What many Levittowners saw as the perfect community offered young families a chance that had been, until now, almost impossible to achieve—a first home that was affordable and totally up to date in a community of contemporaries. Occupationally Levittown may have been diverse, but few homeowners were older than 35, and almost all had young children. The uniform pricing of the houses meant the income level throughout Levittown was similar, so there were few economic differences in the population. Because of the common recreational and community facilities, the prohibition against fences, and the fact that all the families were new to the community, friendships developed quickly, fulfilling, in the words of the New York Times in 1952, the hope that “tender shoots of friendship, kindness, and goodwill can push through the chaos and blight of our machine society” (quoted in Kushner). Publications and Web sites attest to the continuing pride and loyalty of many Levittowners, who decades after their arrival fondly recall what it meant to live and grow up in one of the Levitt communities.

The name Levittown suggests that the communities were towns, but none of the Levittowns was an incorporated municipality. They all remained part of the nearby and surrounding towns and townships. The Levitts built roads but left the towns to maintain them. They put aside land for schools, but the towns footed the bills for building and supporting them. In the same way, municipal services—police and fire departments, water supply—were provided by the towns; the Levittowners had to arrange for their own trash collection. Levittowns also burdened the surrounding towns with their need for parking; the Levitts had not anticipated increased car ownership, nor was public transportation taken into consideration.

Diverse as were the backgrounds and occupations of the homeowners, diversity did not extend to racial minorities. Among the capitalized rules in the agreement Levittown I that buyers had to sign was the clause “THE TENANT AGREES NOT TO PERMIT THE PREMISES TO BE USED OR OTHERWISE OCCUPIED BY ANY PERSON OTHER THAN MEMBERS OF THE CAUCASIAN RACE.” Almost from the inception of the Federal Housing Authority in 1934, this had been official FHA policy, encapsulating and promoting the belief that homogeneity ensured stable neighborhoods. But World War II, in which black troops had fought for their country, initiated a change in attitudes. In 1948, the Supreme Court ruled such clauses “unenforceable as law and contrary to public policy.” Levitt dropped the clause but not the policy. “The policy that has prevailed in the past is exactly the same policy that prevails today,” Levitt told Newsday in June 1949 (quoted in Kushner). Levitt always held that if he sold to blacks, he would not be able to sell to whites. In fact, in the upscale Levitt and Sons Long Island communities built during the 1930s, Levitt, a Jew, had restricted Jewish ownership.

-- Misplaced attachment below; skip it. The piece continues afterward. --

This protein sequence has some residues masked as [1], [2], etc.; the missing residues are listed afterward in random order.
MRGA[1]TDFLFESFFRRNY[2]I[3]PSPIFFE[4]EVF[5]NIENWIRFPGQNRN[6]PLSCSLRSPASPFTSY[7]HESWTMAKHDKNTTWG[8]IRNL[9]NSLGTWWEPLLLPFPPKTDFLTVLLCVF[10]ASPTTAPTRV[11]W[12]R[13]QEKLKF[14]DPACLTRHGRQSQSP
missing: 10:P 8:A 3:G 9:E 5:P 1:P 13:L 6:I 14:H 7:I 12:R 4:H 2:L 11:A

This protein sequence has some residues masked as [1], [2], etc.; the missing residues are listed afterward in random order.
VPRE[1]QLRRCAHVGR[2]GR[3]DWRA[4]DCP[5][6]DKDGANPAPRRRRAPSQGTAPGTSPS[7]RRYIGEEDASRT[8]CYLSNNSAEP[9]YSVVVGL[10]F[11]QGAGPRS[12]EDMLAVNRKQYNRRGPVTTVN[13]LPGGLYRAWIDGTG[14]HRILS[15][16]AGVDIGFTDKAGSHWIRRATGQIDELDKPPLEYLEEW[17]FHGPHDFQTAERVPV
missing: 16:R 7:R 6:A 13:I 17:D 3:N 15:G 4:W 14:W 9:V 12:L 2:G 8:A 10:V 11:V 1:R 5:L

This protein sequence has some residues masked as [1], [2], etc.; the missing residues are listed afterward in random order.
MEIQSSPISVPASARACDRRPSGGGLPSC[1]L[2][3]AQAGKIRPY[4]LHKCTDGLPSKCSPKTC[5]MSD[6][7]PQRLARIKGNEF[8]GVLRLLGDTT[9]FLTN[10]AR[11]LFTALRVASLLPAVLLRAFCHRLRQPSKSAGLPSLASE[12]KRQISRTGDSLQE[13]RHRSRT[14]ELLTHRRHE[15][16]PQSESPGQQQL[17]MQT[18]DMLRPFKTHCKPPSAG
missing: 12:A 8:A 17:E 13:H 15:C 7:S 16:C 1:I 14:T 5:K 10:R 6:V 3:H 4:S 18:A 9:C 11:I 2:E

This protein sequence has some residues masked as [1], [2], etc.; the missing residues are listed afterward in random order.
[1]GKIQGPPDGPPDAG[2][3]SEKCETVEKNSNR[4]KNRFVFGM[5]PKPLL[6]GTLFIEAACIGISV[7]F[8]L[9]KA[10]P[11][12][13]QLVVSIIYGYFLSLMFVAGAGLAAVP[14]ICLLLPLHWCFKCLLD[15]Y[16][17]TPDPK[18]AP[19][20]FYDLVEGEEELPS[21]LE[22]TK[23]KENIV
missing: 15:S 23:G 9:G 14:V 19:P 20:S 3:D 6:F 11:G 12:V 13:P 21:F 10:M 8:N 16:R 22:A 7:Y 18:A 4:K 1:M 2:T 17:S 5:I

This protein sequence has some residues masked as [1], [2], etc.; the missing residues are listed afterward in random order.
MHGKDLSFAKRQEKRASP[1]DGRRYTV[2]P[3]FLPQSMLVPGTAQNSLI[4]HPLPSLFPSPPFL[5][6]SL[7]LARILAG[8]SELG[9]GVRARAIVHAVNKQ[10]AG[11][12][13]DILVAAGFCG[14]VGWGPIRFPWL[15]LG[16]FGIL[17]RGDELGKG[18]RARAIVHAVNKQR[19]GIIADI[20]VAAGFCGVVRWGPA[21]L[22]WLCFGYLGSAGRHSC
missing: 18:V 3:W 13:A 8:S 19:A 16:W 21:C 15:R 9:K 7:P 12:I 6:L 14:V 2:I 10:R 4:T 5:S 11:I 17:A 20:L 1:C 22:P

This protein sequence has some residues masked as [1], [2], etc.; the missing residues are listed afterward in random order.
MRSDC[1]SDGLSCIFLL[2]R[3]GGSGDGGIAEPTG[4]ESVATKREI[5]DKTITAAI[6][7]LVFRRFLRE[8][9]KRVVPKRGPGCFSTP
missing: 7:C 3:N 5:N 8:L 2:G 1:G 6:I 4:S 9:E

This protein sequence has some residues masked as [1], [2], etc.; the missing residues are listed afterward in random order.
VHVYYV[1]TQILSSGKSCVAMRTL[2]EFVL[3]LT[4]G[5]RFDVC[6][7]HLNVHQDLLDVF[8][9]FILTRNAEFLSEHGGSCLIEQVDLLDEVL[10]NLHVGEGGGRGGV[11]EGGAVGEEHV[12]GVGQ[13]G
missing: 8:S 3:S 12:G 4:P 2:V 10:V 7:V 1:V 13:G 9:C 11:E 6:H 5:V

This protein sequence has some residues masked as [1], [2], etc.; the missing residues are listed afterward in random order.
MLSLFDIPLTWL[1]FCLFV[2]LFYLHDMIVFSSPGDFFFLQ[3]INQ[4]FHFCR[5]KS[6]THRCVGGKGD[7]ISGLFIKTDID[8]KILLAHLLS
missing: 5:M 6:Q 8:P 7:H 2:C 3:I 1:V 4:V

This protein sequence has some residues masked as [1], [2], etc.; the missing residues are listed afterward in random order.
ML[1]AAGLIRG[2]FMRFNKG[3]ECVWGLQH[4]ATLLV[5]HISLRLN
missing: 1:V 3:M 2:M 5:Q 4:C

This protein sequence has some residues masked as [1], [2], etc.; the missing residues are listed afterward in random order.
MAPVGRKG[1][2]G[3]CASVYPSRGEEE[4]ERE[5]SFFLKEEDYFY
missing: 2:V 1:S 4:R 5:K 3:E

The NAACP and other civil rights organizations pointed out that the government, through the FHA and federal assistance to veterans, was financing the Levitt projects, but Levitt maintained that, despite this assistance, his projects were private, neither sponsored nor built by the government. Levitt also capitalized on the connection some Americans assumed between Communists and attempts to promote racial integration. Levitt had bowed to public pressure and demonstrations on Long Island and allowed a white family that hosted an interracial playgroup to remain in Levittown, and three black families had managed to buy houses and live there without incident. This was not the case in Bucks County, however. The NAACP had been rebuffed in Philadelphia district court, which stated that the law did not require the FHA and Veterans Administration to prevent discrimination. But in 1957, Bucks County was in a recession, and houses were not selling. Desperate to sell a house that had been on the market for two years, a Levittowner sold to a black couple, setting off racial incidents reminiscent of the South, with smashed windows, cross burnings, Ku Klux Klan threats, and court cases that ultimately found in favor of the black family. Although Levitt fought on and announced that his next community, in Willingboro, New Jersey, would also be white only, the New Jersey courts ruled that state barred discrimination in “all housing financed in whole or in part by a loan... guaranteed by the Federal government on any agency thereof.” Levitt appealed to the New Jersey Supreme Court, which upheld the lower court’s decision, and the U.S. Supreme Court refused to hear Levitt’s appeal. However, Levitt continued to enforce discriminatory practices in a Maryland project, reversing his policy only after the assassination of Dr. Martin Luther King Jr., in whose honor he declared in full-page ads in major cities across the country, his company was “eliminating segregation in any place it builds,” as quoted by author David Kushner.

William Jaird Levitt was born on February 11, 1907, in Brooklyn, New York, the first son of Abraham and Pauline Levitt; a second son, Alfred Stuart, was born four years later. Abe Levitt was the son of a poor immigrant rabbi. He dropped out of school at 10 to earn money but read and studied voraciously. He also roamed the city parks, glorying in their beauty. Self-taught, he passed the state regents and went to NYU Law School. After graduating in two years, he started a firm that specialized in real estate law. Like him, both his sons were restless and found school a waste of time. “I got itchy, I wanted to make a lot of money. I wanted a big car and a lot of clothes,” Bill explained (quoted in Time, “Up from the Potato Fields”). In 1929, Bill married Rhoda Kirshner, whom he had known since his teens. They had two sons, William Jr. and James.